At least, that’s one particular version of Brainiac, the genius would-be-world-conqueror who has bedeviled Superman since the late 50’s. Superman existed as a comicbook, cartoon, radio, tv and movie serial character for almost twenty years without this particular foil, but nowadays Brainiac is considered an indispensable top-tier villain in the Last Son of Krypton’s rogues gallery. He’s gone through some significant overhauls through the decades since 1958, both in terms of a reinvented and reimagined backstory and a redesigned look. His original look lasted the longest, from his debut in Action Comics #242 right through the Super-Friends cartoons of the 70’s/80’s, where he looked like this:
Then in the mid 80’s, in the comic books (as well as the nascent SuperPowers action figure line) he got a complete makeover and wound up looking like this:
Then in the 90s for a while for some reason he looked like this:
But by the new millennium he went back to looking more like this:
Or an occasional throwback appearance like this:
The basics stayed more or less the same. Brainiac’s deal is that he has a computer brain and he’s ruthlessly evil and he’s not of this Earth. Back in the space age, that was explanation enough, but of course as science-fiction became more and more codified people expected more of an explanation about how this alien could even have a computer brain: was he a robot, an android, a cyborg, a psychic entity with a telepathic connection to a planetary mainframe? The 80s look above is one I’ve always thought was pretty rad, but it’s clearly the outlier which comes down mega-hard on the YES HE’S A ROBOT answer. So setting that curve-wrecker aside, we’re left with the common recurring elements: green skin to indicate his extraterrestrial origins, sartorial choices leaning towards pink and purple (even Robo-Brainiac features pink amongst all the chrome) because, honestly, in comics the green/purple color combo is always a visual signifier for “arch-foe”, glowing nodes on top of his cranium to indicate something technologically enhanced about his mental apparatus.
(The other major outlier - SHOCKER - is Smallville:
Where they chose not to blow their SFX makeup budget on the character. But at least they dressed him in purple and green. And when James Marsters is involved, I will cut much slack.)
So, this Brainiac:
is from Superman: The Animated Series from the late 90’s. And it’s a perfectly valid riff on the character, even if it’s fairly different from the original baseline standard.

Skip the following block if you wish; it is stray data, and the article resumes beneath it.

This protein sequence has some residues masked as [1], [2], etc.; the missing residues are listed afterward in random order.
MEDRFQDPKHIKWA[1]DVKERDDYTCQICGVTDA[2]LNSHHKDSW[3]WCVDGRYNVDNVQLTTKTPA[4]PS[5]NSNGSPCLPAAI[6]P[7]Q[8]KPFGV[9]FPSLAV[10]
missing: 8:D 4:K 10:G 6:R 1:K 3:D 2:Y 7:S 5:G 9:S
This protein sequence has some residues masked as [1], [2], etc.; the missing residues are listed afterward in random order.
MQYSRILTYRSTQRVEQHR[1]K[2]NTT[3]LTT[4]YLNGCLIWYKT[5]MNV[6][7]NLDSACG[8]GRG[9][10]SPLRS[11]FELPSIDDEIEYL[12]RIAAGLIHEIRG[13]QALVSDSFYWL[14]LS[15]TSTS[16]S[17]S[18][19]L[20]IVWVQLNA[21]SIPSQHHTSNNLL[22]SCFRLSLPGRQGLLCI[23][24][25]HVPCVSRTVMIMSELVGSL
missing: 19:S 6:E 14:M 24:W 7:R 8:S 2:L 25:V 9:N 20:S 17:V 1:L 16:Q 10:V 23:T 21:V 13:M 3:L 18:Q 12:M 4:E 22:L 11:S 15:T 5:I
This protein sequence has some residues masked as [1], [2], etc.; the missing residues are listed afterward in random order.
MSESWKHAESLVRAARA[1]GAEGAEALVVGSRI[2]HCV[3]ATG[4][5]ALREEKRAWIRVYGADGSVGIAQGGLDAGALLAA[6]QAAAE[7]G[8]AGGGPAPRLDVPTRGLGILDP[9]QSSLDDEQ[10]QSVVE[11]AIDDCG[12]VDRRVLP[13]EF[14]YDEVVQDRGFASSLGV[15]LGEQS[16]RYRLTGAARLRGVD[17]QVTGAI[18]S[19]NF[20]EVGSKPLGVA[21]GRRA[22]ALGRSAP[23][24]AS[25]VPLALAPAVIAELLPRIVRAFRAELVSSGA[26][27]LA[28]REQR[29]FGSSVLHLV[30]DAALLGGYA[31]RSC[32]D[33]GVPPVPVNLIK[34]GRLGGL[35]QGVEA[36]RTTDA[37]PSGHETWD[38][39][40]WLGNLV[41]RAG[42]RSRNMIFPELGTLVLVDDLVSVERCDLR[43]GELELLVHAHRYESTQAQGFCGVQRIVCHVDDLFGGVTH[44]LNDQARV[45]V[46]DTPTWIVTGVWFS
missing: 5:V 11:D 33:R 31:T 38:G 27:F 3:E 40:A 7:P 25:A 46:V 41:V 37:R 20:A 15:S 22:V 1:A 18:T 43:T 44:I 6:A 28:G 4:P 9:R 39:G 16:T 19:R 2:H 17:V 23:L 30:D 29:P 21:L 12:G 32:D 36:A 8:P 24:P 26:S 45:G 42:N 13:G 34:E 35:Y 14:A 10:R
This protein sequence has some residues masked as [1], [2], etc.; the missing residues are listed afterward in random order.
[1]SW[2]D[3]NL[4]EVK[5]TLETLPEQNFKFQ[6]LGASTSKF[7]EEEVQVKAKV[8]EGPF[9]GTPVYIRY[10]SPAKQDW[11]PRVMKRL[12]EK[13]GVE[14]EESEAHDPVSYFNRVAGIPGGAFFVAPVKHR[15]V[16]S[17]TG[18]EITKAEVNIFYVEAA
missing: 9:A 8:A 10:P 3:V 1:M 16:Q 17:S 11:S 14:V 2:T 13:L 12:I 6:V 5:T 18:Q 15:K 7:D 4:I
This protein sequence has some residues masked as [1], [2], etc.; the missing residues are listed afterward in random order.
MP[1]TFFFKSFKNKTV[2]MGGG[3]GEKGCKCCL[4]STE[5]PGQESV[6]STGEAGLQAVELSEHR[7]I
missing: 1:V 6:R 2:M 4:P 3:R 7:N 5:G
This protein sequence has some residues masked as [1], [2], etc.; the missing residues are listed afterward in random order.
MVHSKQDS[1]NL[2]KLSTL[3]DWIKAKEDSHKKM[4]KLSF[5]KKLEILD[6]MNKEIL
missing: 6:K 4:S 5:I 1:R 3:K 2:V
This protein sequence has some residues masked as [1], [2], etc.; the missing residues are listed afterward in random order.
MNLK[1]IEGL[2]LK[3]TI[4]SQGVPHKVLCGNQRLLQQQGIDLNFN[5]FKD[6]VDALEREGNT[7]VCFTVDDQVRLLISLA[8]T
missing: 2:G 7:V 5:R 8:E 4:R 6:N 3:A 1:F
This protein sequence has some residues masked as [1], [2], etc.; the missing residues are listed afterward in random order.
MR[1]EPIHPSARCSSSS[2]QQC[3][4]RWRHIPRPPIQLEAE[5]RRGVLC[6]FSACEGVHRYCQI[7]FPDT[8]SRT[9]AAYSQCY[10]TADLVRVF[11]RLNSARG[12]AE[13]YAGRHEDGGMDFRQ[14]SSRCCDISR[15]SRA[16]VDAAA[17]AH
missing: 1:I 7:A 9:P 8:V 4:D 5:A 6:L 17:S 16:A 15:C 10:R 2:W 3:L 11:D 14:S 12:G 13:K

I’m going to great pains here to make sure everyone’s on the same page as far as recognizing a specific instance of Brainiac goes, and I also want to make sure everyone understands Brainiac’s place in the Superman mythos. As I mentioned above, he’s pretty much pure evil, all the moreso because he’s completely inhuman. Part of him is a cold, logical, calculating machine, and the organic part (if there is another part) is fundamentally alien. Superman obviously already had a wicked genius adversary in Lex Luthor, but Lex has a certain tragic nobility to him, and can be merely misguided just as often as he’s venal and vainglorious. Lex would never blow up the Earth, because if he did where would he keep all his stuff? Brainiac, on the other hand, might do just that, or something worse. Brainiac is Lex minus any and all redeeming traits or sympathetic emotional profile. He raises the stakes for Superman. He’s terrifying.
Or, he should be. Is it possible to humanize Brainiac? If it were possible, could my own son perhaps find a way to make it so? I discovered the answers to these questions the other day when I walked into the kids’ bathroom and happened upon this tableau:
And from another angle:
I don’t usually post personal pictures on the blog, but since this doesn’t provide much in the way of identifying details, I think I’m pretty safe.
Of the many questions which are raised here, perhaps one of the most urgent is: why do we have a little toy toilet in the house? A few years back we noticed the little guy taking great interest in dollhouses when we visited other families, and so we got him a playset (NB: it is totally a dollhouse) which is allegedly a combination firehouse/police station but which, along with the fire engine and police motorcycle for the garage, came with beds, couches, a treadmill, a kitchen dinette set, a bathtub and a toilet. So.
I also find myself asking what term to use to describe this particular combination of toys. Is it too much to call it a diorama? Or an exhibit, a narrative installation? Because it is positively fraught with provocation. Behold the intergalactic subjugator, the instrument of destruction spawned from circuits of pure malice somewhere beyond the stars! He seeks only to control, to fulfill his programming, and regrets nothing, fears nothing, feels nothing. And yet, from time to time, even he must heed certain imperatives. Even Brainiac, now and again, must drop the gestational subroutines off at the aquatic recreation complex. A tyrant has need of more than one throne.
Honestly I have no idea what the little guy was up to when he perched his little toy Brainiac on the little toy crapper. I never asked. Sometimes it’s more than enough that my kids do delightfully weird little random things that crack me up.